Research Article
Issue Date: August 21, 2019
Published Online: October 08, 2019
Updated: October 08, 2019
Association of Sleep and Hand Function in People With Carpal Tunnel Syndrome
Author Affiliations
  • Angela Messer Goorman, MHA, OTD, OTR/L, was Student, Eastern Kentucky University, Richmond, at the time of the study; goorman@comcast.net
  • Spencer Dawson, PhD, is Postdoctoral Fellow, Center for Circadian and Sleep Medicine, Department of Neurology, Northwestern University Feinberg School of Medicine, Chicago, IL.
  • Colleen Schneck, ScD, OTR/L, FAOTA, is Associate Dean, College of Health Sciences, and Professor, Department of Occupational Science and Occupational Therapy, College of Health Sciences, Eastern Kentucky University, Richmond.
  • Doris Pierce, PhD, OTR/L, FAOTA, is Endowed Chair in Occupational Therapy, Eastern Kentucky University, Richmond.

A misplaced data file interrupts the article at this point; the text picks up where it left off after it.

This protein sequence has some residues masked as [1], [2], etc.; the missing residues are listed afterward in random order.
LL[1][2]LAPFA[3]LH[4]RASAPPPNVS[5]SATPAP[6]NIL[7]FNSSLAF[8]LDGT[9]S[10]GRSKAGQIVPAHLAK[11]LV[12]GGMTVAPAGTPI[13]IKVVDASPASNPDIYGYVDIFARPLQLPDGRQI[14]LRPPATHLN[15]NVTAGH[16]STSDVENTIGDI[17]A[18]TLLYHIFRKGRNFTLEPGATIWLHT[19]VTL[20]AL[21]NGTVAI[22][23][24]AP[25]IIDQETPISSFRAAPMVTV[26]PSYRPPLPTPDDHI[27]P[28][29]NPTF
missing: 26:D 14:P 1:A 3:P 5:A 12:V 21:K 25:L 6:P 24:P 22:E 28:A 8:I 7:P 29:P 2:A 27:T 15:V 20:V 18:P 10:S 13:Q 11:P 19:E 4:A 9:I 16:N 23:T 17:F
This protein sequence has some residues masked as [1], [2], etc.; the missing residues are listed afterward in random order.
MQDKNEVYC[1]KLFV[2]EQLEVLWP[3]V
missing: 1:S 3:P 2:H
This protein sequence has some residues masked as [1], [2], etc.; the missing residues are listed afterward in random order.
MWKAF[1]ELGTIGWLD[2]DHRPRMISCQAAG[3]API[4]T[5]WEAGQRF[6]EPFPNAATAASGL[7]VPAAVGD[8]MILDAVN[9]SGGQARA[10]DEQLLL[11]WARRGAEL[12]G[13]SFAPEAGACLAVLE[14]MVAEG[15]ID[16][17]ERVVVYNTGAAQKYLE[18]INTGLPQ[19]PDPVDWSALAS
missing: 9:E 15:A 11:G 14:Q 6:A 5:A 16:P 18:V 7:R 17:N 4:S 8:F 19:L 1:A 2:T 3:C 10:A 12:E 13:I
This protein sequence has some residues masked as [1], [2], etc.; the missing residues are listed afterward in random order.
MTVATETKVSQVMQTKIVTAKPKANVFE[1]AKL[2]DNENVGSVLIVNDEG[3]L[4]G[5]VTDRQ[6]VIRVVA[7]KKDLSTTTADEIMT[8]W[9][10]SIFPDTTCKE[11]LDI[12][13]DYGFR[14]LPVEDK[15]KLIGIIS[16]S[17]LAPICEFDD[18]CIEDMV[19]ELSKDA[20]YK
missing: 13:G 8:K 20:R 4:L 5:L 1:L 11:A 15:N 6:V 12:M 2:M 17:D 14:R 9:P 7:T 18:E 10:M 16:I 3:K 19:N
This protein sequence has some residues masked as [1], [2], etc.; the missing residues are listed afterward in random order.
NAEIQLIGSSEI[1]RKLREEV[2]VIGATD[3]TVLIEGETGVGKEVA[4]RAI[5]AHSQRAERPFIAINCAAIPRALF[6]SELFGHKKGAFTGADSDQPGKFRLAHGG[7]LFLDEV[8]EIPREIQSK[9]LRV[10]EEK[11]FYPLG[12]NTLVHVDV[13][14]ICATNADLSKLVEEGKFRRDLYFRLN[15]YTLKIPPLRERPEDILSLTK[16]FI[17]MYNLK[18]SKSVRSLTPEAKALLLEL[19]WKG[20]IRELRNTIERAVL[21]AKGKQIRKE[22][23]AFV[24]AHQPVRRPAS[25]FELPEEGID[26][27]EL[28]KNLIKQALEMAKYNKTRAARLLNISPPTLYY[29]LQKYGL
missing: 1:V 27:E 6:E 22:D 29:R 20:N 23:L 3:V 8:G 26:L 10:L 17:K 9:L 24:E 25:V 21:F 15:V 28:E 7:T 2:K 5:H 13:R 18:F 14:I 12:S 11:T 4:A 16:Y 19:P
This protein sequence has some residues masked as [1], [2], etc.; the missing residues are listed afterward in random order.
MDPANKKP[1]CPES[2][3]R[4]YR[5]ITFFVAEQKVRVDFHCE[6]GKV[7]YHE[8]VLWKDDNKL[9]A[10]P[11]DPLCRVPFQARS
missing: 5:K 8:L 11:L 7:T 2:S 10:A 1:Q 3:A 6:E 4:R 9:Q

Article Information
Hand and Upper Extremity / Research Articles
Research Article   |   August 21, 2019
Association of Sleep and Hand Function in People With Carpal Tunnel Syndrome
American Journal of Occupational Therapy, August 2019, Vol. 73, 7306205050. https://doi.org/10.5014/ajot.2019.034157
American Journal of Occupational Therapy, August 2019, Vol. 73, 7306205050. https://doi.org/10.5014/ajot.2019.034157
Abstract

This study examined whether sleep quality is associated with hand function above and beyond what can be explained by the effect of pain and carpal tunnel syndrome (CTS) severity on hand function in clients with CTS. The sample included 53 adults ages 30–86 yr. The Manual Ability Measure–20, Pittsburgh Sleep Quality Index, visual analog scale for pain, and electromyography for CTS diagnosis and severity level were used to measure outcomes. Sleep quality was significantly associated with manual ability after controlling for CTS severity and pain. In CTS care, attention to sleep is significant because it may promote hand function.